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At 5.4% in June, SA consumer inflation within Reserve Bank’s target range ahead of rate decision

At 5.4% in June, SA consumer inflation within Reserve Bank’s target range ahead of rate decision

South Africa’s consumer price index (CPI) braked significantly in the year to June to 5.4% from 6.3% in May. Pointedly, it fell within the central bank’s 3% to 6% target range for the first time in 14 months and was the lowest read since December 2021 when it was 4.5%. This does not mean the central bank will refrain from hiking rates again on Thursday.

The CPI data, unveiled on Wednesday by Statistics South Africa (Stats SA), is a sign that the South African Reserve Bank’s (Sarb) aggressive tightening cycle is paying dividends. It has been relentless in its quest to contain inflation, which has seen it raise rates by 475 basis points since November 2021, taking its key repo rate to 8.25% and the prime lending rate to 11.75%.

This does not mean the Sarb will hit the pause button on Thursday when its Monetary Policy Committee (MPC) renders its next rate decision.

consumer inflation

Analysts polled by Bloomberg from 7 to 12 July were divided about the prospects of the MPC holding or hiking again, with half of the 16 surveyed falling into one camp or the other. Their forecasts were made on expectations that the June CPI read was likely to fall within the Sarb’s mandated target range.

Read more in Daily Maverick: Will the Reserve Bank hike rates again on Thursday? Analysts are divided

Read more in Daily Maverick: Analysts less sure than a month ago that South Africa will hold rates

Inflation is moving in the right direction, and a pause by the US Federal Reserve in its hiking cycle in June gives the MPC some breathing space to hold. 

The Sarb needs to maintain a gap with the key US rate, currently between 5.0% and 5.25%, to keep the rand attractive to investors. But it has also admitted that it can only do so much on that front.

One point worth keeping in mind is that while the Sarb will see vindication in June’s inflation data for its policy stance to date, the MPC is not easily swayed by what happened the previous month. Its focus is on the road ahead, not the rear-view mirror.

“Above-target inflation expectations over the period to 2025, as well as funding risks related to a widening current account deficit amid tighter global financial conditions, should result in the MPC delivering another 25 basis point hike at their upcoming meeting,” Koketso Mano, FNB Senior Economist, said in a note on the data.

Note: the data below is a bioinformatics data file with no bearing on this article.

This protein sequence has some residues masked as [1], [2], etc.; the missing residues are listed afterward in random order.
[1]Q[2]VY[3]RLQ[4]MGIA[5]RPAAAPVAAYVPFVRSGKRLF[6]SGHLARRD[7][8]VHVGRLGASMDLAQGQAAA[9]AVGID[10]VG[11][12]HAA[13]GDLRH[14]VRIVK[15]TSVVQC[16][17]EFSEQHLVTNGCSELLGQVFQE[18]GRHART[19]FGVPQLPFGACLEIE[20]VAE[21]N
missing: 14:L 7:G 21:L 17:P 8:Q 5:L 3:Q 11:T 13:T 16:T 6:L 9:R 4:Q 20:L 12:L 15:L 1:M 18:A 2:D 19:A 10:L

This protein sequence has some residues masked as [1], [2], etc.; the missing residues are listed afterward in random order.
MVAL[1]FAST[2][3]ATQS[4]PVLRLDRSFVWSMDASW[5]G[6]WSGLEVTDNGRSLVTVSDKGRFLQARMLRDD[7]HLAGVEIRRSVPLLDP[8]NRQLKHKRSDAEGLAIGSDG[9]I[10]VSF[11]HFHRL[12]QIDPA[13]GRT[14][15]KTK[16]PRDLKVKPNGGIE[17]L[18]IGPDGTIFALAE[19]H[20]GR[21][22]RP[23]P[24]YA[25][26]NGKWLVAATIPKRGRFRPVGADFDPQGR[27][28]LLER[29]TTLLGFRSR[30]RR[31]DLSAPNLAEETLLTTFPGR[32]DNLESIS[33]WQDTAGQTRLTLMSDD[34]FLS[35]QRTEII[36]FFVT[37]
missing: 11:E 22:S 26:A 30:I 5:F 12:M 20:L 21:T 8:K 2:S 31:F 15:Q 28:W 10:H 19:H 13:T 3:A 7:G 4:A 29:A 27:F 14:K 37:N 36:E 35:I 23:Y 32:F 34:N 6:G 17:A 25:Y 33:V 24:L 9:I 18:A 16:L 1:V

On some fronts, inflation remains sticky. Food inflation in June slowed to 11.1% from 12% in May, but that is still a biting level, especially for lower-income households.

There are renewed concerns about global food prices – which will filter through the pipeline to South Africa, despite a stout maize harvest – after Russia halted the Black Sea grain deal. 

Read more in Daily Maverick: Russia’s decision to end Black Sea grain deal puts global food security at risk.

Meanwhile, South African consumers are not splurging, which is also food for MPC thought.

consumer inflation

Stats SA data on Wednesday also showed that retail trade sales fell 1.4% year-on-year in May, the ninth consecutive month of annual decline. That is a clear indicator that consumers are being squeezed by rising interest rates and still elevated inflation against the backdrop of an economy that is barely growing and saddled with an unemployment rate of almost 33%.

One green shoot was the BankservAfrica Economic Transactions Index for June, also published on Wednesday. This is a measure of transactions between South African banks. It ticked up to 133.6 compared to 132.3 in May – the highest level since July 2022.

BankservAfrica attributed this in part to the reduction in rolling power cuts in June and the slowing of consumer inflation in the month to below 6.0%.

The Sarb’s tightening is not completely throttling economic activity, as some critics fear, and it is anchoring inflation expectations lower, which the bank sees as crucial for economic growth in the longer run.

After 3pm on Thursday, we’ll know if the factors outlined above – and others – sway it to hold for now or hike again. DM

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